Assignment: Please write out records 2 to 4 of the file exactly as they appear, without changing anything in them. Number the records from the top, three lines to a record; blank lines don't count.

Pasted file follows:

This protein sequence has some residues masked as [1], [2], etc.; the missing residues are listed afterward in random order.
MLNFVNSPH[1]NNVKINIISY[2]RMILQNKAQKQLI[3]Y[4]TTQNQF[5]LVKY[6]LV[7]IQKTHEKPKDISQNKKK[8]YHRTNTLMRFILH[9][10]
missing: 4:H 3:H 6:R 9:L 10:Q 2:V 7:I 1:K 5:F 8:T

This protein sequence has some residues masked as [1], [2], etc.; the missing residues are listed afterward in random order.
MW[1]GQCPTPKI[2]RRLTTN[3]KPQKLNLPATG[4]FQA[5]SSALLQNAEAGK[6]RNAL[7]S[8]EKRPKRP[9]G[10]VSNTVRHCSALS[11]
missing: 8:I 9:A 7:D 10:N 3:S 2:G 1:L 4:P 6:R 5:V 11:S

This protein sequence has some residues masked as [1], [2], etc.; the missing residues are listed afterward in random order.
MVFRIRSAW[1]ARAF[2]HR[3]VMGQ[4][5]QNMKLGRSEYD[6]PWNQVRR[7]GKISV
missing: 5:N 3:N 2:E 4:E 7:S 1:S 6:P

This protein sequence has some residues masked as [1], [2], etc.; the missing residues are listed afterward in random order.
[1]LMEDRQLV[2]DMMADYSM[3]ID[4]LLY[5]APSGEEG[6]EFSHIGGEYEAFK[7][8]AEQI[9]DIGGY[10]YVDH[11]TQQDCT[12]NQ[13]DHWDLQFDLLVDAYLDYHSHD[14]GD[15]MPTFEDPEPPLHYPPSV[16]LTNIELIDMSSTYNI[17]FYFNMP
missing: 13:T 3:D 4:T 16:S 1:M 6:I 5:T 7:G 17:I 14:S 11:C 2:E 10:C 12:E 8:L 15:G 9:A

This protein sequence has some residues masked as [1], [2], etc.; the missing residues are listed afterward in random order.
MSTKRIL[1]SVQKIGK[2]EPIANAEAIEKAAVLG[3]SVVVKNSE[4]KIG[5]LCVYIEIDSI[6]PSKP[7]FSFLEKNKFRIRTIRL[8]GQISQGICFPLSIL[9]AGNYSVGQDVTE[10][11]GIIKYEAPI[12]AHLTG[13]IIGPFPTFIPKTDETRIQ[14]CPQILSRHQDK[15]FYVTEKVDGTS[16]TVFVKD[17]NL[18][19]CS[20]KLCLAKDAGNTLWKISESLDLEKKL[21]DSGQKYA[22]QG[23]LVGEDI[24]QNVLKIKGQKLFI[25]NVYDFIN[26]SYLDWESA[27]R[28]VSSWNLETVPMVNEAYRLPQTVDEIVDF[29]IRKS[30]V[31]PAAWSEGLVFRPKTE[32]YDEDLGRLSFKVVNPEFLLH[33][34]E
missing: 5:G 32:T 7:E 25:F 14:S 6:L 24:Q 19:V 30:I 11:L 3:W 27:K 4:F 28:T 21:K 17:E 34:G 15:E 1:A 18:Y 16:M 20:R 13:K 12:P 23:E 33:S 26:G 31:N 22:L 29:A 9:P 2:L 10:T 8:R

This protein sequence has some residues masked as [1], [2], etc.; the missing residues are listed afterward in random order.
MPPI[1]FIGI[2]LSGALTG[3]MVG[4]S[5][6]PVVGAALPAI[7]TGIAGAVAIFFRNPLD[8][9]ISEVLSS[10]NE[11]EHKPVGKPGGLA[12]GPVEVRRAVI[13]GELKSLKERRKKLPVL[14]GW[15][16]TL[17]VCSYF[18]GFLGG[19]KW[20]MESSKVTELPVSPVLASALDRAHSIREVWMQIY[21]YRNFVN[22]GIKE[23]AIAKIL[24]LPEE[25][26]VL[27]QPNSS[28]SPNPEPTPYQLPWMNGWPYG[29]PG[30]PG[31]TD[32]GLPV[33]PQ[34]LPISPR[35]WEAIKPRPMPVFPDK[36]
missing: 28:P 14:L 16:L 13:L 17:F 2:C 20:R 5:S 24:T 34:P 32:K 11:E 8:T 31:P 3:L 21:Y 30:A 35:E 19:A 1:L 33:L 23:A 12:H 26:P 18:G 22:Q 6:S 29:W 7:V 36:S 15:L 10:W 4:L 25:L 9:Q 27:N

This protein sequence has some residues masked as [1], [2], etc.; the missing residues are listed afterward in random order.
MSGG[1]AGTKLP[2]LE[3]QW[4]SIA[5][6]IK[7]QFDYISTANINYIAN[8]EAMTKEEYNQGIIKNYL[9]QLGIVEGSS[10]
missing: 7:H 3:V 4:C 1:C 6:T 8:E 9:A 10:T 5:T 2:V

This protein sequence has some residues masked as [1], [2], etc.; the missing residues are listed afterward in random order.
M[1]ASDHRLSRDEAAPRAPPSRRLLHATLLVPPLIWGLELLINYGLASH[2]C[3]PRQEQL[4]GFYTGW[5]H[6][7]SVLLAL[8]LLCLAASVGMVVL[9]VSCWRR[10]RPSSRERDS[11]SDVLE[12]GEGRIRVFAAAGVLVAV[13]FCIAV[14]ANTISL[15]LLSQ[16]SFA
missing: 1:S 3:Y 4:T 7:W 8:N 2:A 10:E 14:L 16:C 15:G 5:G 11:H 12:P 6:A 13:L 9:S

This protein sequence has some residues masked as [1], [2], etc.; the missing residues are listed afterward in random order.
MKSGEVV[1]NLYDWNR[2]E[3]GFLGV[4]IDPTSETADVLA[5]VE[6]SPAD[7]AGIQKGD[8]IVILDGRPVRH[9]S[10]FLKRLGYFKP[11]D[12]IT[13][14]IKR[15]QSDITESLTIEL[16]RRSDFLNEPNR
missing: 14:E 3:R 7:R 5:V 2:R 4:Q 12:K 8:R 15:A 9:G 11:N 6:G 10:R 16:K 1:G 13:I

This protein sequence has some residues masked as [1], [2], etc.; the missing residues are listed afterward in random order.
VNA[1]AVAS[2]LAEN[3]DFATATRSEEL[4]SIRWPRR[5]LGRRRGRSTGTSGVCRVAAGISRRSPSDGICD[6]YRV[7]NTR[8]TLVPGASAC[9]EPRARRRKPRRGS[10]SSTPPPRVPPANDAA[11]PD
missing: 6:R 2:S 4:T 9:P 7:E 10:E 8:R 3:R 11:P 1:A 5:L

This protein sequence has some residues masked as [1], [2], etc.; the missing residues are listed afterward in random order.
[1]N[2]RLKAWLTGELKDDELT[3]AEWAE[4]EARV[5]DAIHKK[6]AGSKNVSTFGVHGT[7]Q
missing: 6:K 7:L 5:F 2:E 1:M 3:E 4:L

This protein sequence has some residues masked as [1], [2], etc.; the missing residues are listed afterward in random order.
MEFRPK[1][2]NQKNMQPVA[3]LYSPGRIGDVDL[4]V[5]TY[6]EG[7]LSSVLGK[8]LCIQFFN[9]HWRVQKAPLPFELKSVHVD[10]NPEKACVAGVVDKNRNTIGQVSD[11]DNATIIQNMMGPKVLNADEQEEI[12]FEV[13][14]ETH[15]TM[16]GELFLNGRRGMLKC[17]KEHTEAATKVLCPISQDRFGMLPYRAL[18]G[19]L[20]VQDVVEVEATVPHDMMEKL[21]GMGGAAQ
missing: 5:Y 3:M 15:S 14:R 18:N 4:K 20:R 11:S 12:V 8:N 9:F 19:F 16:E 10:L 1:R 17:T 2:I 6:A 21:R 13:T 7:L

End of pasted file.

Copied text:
This protein sequence has some residues masked as [1], [2], etc.; the missing residues are listed afterward in random order.
MW[1]GQCPTPKI[2]RRLTTN[3]KPQKLNLPATG[4]FQA[5]SSALLQNAEAGK[6]RNAL[7]S[8]EKRPKRP[9]G[10]VSNTVRHCSALS[11]
missing: 8:I 9:A 7:D 10:N 3:S 2:G 1:L 4:P 6:R 5:V 11:S

This protein sequence has some residues masked as [1], [2], etc.; the missing residues are listed afterward in random order.
MVFRIRSAW[1]ARAF[2]HR[3]VMGQ[4][5]QNMKLGRSEYD[6]PWNQVRR[7]GKISV
missing: 5:N 3:N 2:E 4:E 7:S 1:S 6:P

This protein sequence has some residues masked as [1], [2], etc.; the missing residues are listed afterward in random order.
[1]LMEDRQLV[2]DMMADYSM[3]ID[4]LLY[5]APSGEEG[6]EFSHIGGEYEAFK[7][8]AEQI[9]DIGGY[10]YVDH[11]TQQDCT[12]NQ[13]DHWDLQFDLLVDAYLDYHSHD[14]GD[15]MPTFEDPEPPLHYPPSV[16]LTNIELIDMSSTYNI[17]FYFNMP
missing: 13:T 3:D 4:T 16:S 1:M 6:I 5:T 7:G 17:I 14:S 11:C 2:E 10:C 12:E 8:L 15:G 9:A